I was talking with a partner the other day and he told the story of how he, as a young associate, was part of the first batch of lawyers to come in and open the current office. He started laughing because he remembered that the firm was pretty reluctant to open the office, but one of the biggest clients insisted that we do in order to be closer to their headquarters. “We were going back and forth about opening a new office,” he told me, “and, you know what finally made us do it? The client gave us their entire law library collection for us to put in our new office. That sealed the deal.” At that time, the law library was a show-piece of the law firm, and to land a complete collection of the National Reporters, treatises and other legal materials was quite a catch for a firm opening a brand new office.

That was back in the mid-90s. My have the times changed. Could you imagine if a client made that offer today? It could be a deal-breaker.
When I spoke on law library spaces within law firms at an Ark Conference a few months ago, I got some pretty negative comments in my review of how I conceded that library space, for books at least, was a lost battle. A Chief Operating Officer in the crowd backed me up and said that the days of the library being a showpiece of a firm are over. I asked him what is the “touchstone” of a firm these days (some central place where everyone feels connected). Is it the library? Is it the break rooms? Conference Center? Bathrooms?? I think we finally agreed that in this day and age, the touchstone of a firm isn’t something that is based on a physical space. Quite frankly, it is probably the firm’s email system that is now the touchstone of the firm.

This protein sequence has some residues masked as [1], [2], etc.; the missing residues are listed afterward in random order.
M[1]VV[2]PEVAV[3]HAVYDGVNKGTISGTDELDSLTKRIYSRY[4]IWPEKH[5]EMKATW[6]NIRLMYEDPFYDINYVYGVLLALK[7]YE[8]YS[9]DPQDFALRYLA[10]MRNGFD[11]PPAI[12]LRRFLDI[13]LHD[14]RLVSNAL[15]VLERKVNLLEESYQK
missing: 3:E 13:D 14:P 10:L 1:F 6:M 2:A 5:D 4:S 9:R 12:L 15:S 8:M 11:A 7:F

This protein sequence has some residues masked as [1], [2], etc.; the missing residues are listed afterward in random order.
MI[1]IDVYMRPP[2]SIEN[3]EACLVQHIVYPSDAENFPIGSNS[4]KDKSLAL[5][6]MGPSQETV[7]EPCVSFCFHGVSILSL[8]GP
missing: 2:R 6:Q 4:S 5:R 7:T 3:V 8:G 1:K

As for those books that came over nearly twenty years ago?? Many of them are still on the shelf… like the old abandoned toys from the Toy Story movies… just hoping that someone will find them and not ship them off to the dump. I think I’ll go out and run my hand along their spines today to let them remember what it feels like to be touched.

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Photo of Greg Lambert Greg Lambert

Librarian-Lawyer-Knowledge Management-Competitive Analysis-Computer Programmer…. I’ve taken the Renaissance Man approach to working in the legal industry and have found it very rewarding. My Modus Operandi is to look at unrelated items and create a process that can tie those items together. The overall…

Librarian-Lawyer-Knowledge Management-Competitive Analysis-Computer Programmer…. I’ve taken the Renaissance Man approach to working in the legal industry and have found it very rewarding. My Modus Operandi is to look at unrelated items and create a process that can tie those items together. The overall goal is to make the resulting information better than the individual parts that make it up.